“I designed a lot of these myself,” Lachlan said. “These may look like toothpicks, but they are specially filed and sanded ironwood. They are much more robust and quite sharp so you can rub them quite briskly in water but be careful of their points. These I suppose are a type of chisel but with only the very edge made of metal. And while the oak clamps are nowhere near as robust as their iron counterparts, they don’t spark with aether interference. Wood seems to be non-conductive. It’s not ideal,” he said, frowning, “but it gives clearer, results and helps me get a better idea of the aether flow.” Lachlan paused and stared back at the window now hidden by the curtains. “I’m getting so attuned to the aether current. Sometimes I feel I can see the currents with the naked eye, without the use of an aether scope.” Lachlan put a hand on Mary’s arm. “You mustn’t try and wash the delicate instruments,” he said quickly. “Just these wooden and metal pins and probes.”

“Your hand is very cold, sir,” Mary said. “Are you feeling quite well.”

“Don’t worry about me,” Lachlan said, stacking the notebooks to one side. “I don’t think I’ve ever felt better. But I’m not sure about Cedric. Perhaps he will take a morsel of my sandwich.”

“And I then could make you some fresh just for you,” Mary said. “I made ham sandwiches for you, with some nice Wiltshire ham, but there’s some cheese in the kitchen. Do you think that would tempt him?” She peered past Lachlan and into the cage. Like all of the cages, it was placed carefully out of the draughts and provided with lots of straw. There were dishes of water and untouched feed and, at the back, the iridescent and experimental aether crystal strapped in place. Her heart broke a little. Cedric had always been her favourite. He may have been a rat, but he had been friendly, playful and even willing to be cuddled as she cleaned the cages. Now he was uninterested and unmoving. “Perhaps I could even try some bread and milk.”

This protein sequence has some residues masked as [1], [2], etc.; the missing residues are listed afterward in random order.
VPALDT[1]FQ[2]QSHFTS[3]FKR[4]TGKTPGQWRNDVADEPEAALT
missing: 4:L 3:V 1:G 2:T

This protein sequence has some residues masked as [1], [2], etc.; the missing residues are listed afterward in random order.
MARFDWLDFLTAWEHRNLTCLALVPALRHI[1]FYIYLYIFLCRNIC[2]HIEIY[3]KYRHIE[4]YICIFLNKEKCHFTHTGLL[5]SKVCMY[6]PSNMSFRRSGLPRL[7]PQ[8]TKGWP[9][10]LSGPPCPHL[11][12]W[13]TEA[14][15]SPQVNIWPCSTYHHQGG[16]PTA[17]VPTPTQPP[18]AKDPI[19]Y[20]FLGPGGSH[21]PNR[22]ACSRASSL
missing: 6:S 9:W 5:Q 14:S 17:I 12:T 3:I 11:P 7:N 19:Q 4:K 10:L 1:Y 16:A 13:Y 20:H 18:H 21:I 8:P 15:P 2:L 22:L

“Yes, that may be an idea,” Lachlan said as he frowned over the rat lying listlessly in the corner.

Mary moved the notebooks away from Cedric. Lachlan had the finest notebooks but had strips of old maps as bookmarks. He paid her a generous salary but his boots were worn almost to pieces. The rats were given the best care he could manage but insisted on the plainest of food for himself. She had been here nearly a year now, and while the work wasn’t hard, there were quite a few quirks that needed to be considered. Caring for sick rats was barely a tithe of it. “I could get a hot water bottle for him to sleep on,” she said. “I could wrap it in flannel and it would keep him snug.”

Lachlan opened the cage and reached in. “That is probably a good idea. The poor little chap has been quite cold to the touch. Ouch!” Lachlan stared in disbelief at the rat. “Cedric bit me!”

Mary stared. “But Cedric never bites! Did he hurt you, sir? And the poor thing must be feeling even worse than we thought.”

Lachlan frowned. “His eyes look quite red. I wonder if I will be able to get a photograph of this. Ouch!